In a way, it’s a sort of PTSD of TV. Not to trivialize the very real disorder, but for sufferers OF those types of disorders, especially, these scenes may be unbearable even to read about.

I think GRRM chose the right path in his books. By letting us slowly see the results of torture instead of the torture itself, we are allowed to gradually build up some feelings for the broken betrayer of the Starks. He’s done hideous things, but what was done to him was, in a way, his payment for those crimes. The Theon at the end of Book 5 is not the Theon of Book 1. He’s been shattered and is slowly piecing himself back together. It’s one of GRRM’s better pieces of characterization.

By showing us the torture, perhaps the show’s directors felt they were making sure we knew that Theon paid his dues in the dungeons of the Dreadfort. I think it’s too much of an appeal to our worst sides, too much like what people call “torture porn.” There’s a faintly lascivious air . . . which is made even more apparent in the final scene of torment of the episode “The Climb” . . . a scene that I knew was coming but was very nauseated by anyhow.

I had a feeling that the character of “Ros” on the show was due for a death– she had no more real role to play in the events to come, and her usefulness was pretty much over once Sansa and Littlefinger went on to their next destination. I was expecting her to be written out . . . maybe not expecting her to be explicitly shown to be the harlot that Littlefinger sent to an unpleasant demise at the hands of a sadist. But her death scene, in her ripped clothes and cross-bow-crucified pose, was another instance of “too much” in the graphic (and sexualized) violence scale. Mercifully, the scene was brief, but the image lingers in the mind. It’s reminiscent of the queerly obsessive attention that we still pay to the Jack the Ripper Murders. Murder, when it involves a prostitute, seems to become another sort of “service” that they’re providing for the public. By being paraded around by the media in pictures (or carefully positioned and shot in a television reenactment), the public is led to what is, essentially, another exploitation of them.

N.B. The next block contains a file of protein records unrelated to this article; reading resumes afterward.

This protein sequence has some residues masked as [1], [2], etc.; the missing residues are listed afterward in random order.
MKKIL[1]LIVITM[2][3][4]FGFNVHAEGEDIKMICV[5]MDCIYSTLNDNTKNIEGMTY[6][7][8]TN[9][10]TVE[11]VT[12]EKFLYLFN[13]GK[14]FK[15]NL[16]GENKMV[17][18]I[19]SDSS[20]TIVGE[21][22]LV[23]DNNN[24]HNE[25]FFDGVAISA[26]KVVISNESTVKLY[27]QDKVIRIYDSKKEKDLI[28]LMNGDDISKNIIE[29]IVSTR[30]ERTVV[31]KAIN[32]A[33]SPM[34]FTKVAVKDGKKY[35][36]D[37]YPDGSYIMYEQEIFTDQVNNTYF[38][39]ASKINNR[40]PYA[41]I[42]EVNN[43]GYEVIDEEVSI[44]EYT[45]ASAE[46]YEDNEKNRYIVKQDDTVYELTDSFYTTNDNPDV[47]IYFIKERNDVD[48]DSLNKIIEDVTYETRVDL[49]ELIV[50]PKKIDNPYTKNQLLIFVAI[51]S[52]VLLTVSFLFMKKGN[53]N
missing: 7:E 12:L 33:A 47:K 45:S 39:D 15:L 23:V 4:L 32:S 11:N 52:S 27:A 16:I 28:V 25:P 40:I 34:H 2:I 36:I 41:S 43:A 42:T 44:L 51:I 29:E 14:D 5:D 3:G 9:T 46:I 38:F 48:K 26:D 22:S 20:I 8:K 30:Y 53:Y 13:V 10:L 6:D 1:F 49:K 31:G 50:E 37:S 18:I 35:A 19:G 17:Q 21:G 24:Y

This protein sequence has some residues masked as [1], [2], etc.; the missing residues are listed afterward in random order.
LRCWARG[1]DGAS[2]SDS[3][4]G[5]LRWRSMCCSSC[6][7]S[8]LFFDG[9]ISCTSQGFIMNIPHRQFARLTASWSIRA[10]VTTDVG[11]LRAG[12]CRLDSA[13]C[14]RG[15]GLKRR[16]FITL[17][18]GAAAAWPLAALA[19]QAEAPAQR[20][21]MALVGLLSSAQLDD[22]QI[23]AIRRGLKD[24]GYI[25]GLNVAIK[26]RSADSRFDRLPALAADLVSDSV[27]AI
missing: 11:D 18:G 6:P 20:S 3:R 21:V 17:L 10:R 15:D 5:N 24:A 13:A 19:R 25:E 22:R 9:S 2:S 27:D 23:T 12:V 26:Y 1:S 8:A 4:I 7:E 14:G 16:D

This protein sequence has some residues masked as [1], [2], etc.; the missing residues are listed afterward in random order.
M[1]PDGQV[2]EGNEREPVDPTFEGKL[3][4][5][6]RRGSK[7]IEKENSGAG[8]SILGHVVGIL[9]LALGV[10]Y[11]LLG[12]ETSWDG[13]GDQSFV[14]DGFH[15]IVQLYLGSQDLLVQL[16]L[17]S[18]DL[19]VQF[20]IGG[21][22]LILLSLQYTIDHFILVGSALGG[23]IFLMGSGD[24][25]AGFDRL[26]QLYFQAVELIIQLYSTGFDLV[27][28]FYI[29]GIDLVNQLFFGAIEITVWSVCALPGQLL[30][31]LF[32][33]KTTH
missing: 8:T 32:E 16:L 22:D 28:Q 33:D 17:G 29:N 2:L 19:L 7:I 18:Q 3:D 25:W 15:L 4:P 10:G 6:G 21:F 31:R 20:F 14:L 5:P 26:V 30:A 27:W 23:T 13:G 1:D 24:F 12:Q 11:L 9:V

Yes, yes, it’s all for the audience, and we keep watching so it must be okay with us . . . but will we keep watching? As the thousands of books, websites, and magazine articles about the Jack the Ripper case can attest, we probably will. The scenes of Littlefinger’s whorehouse are, mercifully, now at an end as he moves off to court Lysa Arryn, but the camera’s lustful eye will soon turn to Dorne and the scantily-clad southern women, to Meereen and the scantily-clad women, to Braavos and, well, more scantily-clad women . . . and then there’s the torments ahead for our various heroes and villains. How many more torture scenes with Theon do the directors expect us to endure? The one in this episode dropped my own internal rating of the show down. Any more, and I’ll be strolling to the kitchen instead of sitting on the couch . . . and I’m pretty sure that’s not what the people at HBO want me to do.

Cut the torment, Game of Thrones. Have some mercy upon your viewers, even if there is none (story-wise) for poor Ros and Theon.


Downtown . . . in Hemlock Grove

Okay, so this isn’t exactly a nice post, and anyone who really gets upset by sexual discussions might want to just scroll on past . . .

Ok . . .

We ready?

Yeah?

All right.